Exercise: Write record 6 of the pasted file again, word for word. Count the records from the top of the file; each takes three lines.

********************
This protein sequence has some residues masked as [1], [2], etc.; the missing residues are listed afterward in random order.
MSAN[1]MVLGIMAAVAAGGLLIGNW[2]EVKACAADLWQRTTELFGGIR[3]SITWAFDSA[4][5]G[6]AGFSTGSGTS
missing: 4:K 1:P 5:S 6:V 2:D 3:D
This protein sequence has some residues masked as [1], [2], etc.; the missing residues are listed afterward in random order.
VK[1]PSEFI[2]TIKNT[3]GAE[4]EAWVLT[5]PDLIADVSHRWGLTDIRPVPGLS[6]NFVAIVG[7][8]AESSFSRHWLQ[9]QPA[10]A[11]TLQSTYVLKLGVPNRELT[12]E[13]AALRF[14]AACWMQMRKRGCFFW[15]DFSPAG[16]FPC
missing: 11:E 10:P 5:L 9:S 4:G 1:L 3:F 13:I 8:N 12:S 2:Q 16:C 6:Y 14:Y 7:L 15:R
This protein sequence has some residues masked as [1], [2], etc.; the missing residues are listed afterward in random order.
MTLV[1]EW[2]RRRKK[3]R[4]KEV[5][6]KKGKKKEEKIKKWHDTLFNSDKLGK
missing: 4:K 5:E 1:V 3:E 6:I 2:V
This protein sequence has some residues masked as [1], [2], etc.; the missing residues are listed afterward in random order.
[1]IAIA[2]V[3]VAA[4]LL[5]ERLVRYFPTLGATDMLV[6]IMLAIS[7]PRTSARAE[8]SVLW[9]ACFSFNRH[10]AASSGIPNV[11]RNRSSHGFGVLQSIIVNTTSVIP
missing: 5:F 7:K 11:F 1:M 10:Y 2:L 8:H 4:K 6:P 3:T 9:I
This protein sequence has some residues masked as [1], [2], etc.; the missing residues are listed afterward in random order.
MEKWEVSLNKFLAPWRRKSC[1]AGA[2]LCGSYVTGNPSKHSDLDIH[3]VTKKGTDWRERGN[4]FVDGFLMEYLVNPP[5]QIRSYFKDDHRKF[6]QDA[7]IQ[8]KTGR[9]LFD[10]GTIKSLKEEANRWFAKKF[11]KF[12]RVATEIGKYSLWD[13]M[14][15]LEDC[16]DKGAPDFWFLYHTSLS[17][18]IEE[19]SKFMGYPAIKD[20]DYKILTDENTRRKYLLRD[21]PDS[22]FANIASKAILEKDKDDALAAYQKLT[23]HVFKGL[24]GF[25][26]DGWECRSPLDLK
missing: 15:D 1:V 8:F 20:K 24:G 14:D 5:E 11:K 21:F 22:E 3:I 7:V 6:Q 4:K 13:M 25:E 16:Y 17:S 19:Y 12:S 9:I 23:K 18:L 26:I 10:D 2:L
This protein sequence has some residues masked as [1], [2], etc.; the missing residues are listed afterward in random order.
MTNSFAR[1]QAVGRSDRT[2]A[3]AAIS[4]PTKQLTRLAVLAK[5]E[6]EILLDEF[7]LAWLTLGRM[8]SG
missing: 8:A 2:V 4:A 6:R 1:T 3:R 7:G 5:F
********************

This protein sequence has some residues masked as [1], [2], etc.; the missing residues are listed afterward in random order.
MTNSFAR[1]QAVGRSDRT[2]A[3]AAIS[4]PTKQLTRLAVLAK[5]E[6]EILLDEF[7]LAWLTLGRM[8]SG
missing: 8:A 2:V 4:A 6:R 1:T 3:R 7:G 5:F